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Shield Report 2001; A Surveillance Scheme of Occupational Asthma in the Midlands

Shield Report 2001; A Surveillance Scheme of Occupational Asthma in the Midlands

V Huggins, W Anees, AS Robertson and PS Burge.
Occupational Lung Disease Unit, Heartlands Hospital, Bordesley Green East, Birmingham B9 5SS

SHIELD is the Midland Thoracic Society's Surveillance Scheme for Occupational Asthma for the West Midlands. The scheme, which was set up in January 1989, was established to study the general and specific incidence of occupational asthma within the West Midlands region and Metropolitan County. 72 reports have been received so far for 2001. The most common cause in 2001 was isocyanates (32%) and has been for the last ten years. 67% of cases reported in 2001 were by the Birmingham Chest Clinic and 33% by others, whereas in 2000, 22.5% of cases were being reported by other organisations, which may suggest an increase in awareness of the scheme. The most common method for the diagnosis of occupational asthma still remains a history of improvement of symptoms during holidays or periods off work. Some form of objective confirmation was made in 83% of patients.


Shield is a joint project between the West Midlands branch of the Society of Occupational Medicine and the Midland Thoracic Society. The scheme, which was set up in January 1989, was established to meet three main objectives. 1) To study the general and specific incidence of occupational asthma within a defined geographic area, 2) To determine proposed mechanisms of asthma, and 3) to audit diagnostic methods and objectives. Chest physicians and members of the West Midlands Group of the Society of Occupational Medicine implemented the scheme, by reporting each new case using a questionnaire format. The questionnaire covers confidential personal information on the patient, details of the diagnosis, information about their occupational history, and the outcome after diagnosis.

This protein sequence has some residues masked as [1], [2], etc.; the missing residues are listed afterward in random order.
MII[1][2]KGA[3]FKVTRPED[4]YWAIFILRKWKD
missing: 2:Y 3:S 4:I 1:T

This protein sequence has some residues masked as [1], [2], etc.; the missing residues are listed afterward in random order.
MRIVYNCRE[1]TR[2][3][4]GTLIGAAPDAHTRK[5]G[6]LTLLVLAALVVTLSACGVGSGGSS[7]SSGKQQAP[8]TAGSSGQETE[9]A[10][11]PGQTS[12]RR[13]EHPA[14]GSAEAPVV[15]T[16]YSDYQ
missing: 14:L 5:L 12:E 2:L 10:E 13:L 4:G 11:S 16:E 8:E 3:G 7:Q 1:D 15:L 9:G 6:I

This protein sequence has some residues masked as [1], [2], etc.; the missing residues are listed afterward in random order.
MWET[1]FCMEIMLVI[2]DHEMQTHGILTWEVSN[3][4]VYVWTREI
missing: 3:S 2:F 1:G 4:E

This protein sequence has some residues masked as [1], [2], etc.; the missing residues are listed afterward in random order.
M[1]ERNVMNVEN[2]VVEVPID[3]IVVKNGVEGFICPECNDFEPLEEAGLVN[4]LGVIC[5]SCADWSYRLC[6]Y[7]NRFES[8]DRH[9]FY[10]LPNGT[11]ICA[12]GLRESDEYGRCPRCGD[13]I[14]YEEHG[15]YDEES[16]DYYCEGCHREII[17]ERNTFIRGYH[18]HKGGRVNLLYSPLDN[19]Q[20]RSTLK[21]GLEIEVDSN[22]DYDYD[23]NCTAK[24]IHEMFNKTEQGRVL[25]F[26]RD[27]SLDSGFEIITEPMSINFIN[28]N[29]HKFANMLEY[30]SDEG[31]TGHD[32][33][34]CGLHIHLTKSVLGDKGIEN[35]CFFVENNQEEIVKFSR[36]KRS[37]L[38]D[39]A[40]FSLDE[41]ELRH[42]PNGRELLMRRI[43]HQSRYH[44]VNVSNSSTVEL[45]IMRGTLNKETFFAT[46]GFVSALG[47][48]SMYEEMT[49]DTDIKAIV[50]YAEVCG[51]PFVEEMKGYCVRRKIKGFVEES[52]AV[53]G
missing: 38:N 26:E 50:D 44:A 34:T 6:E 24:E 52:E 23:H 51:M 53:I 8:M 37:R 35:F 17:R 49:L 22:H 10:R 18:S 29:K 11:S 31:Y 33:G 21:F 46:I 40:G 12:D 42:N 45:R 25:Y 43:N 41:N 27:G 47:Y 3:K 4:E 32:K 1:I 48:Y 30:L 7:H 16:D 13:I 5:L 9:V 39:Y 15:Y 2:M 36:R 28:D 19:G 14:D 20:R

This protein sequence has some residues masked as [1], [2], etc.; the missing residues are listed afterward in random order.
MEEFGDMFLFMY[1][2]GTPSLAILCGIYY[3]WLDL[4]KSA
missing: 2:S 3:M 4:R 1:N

The last report on Shields progress was written in 2000 and summarised the information gained in that year, to that of previous years, 1999 and 1995-98. This report aims to update the participants of Shield by summarising the trends found in 2001 compared to those found in 2000 and 1999.

Outbreak of the year

This year, 11 people have been reported to the Shield scheme from an aluminium casting foundry in the midlands. The cases have been notified as being either occupational asthma to isocyanates or phenol formaldehyde/resins. This particular company had no problems with occupational asthma until the employees started to cast large cylinder heads of 8 litres and over. When the cast cooled, it had to be pulled out of its die using overhead hooks, which meant having to move the extraction which was also above the cast, out of the way. On return to casting smaller cylinders with extraction back in place, the workforce was asymptomatic once more. The workers' occupations are a mixture of die-casters and core makers. They have been exposed for a maximum of 35 to a minimum of 9 years before their symptoms appeared, suggesting a long latency period. Due to the rapid change in symptoms when extraction was re-installed, the main cause of their occupational asthma is thought unlikely to be due to isocyanates; with isocyanate sensitisation low-level exposure usually provokes symptoms. None of the workers were clinically referred, the outbreak came to light after they decided to take legal action. Clinical referral and diagnosis should have lead to earlier remedial action.

Foundry workers have been a high risk group within the West Midlands for some time, we have previously had 49 reports, including at least 6 foundries with more than 1 reported case. The commonest cause is from the fumes during core making, or casting into moulds with cores (the cores provide the "holes" in a casting, for instance for cylinder blocks. Cores are made from sand and bound with a resin, commonly phenol formaldehyde (hot box), or isocyanates (cold box). Other reports have come from aluminium casting without cores when fluoride fluxes are used.

Agent awareness of the year

Glutaraldehyde notifications have decreased in number in 2001, now only being 4% whereas in 2000, 10% of notifications were due to this biocide. This fall could be due to better use of protective equipment when using the agent and an increase in health and safety awareness of the product. This is good news!!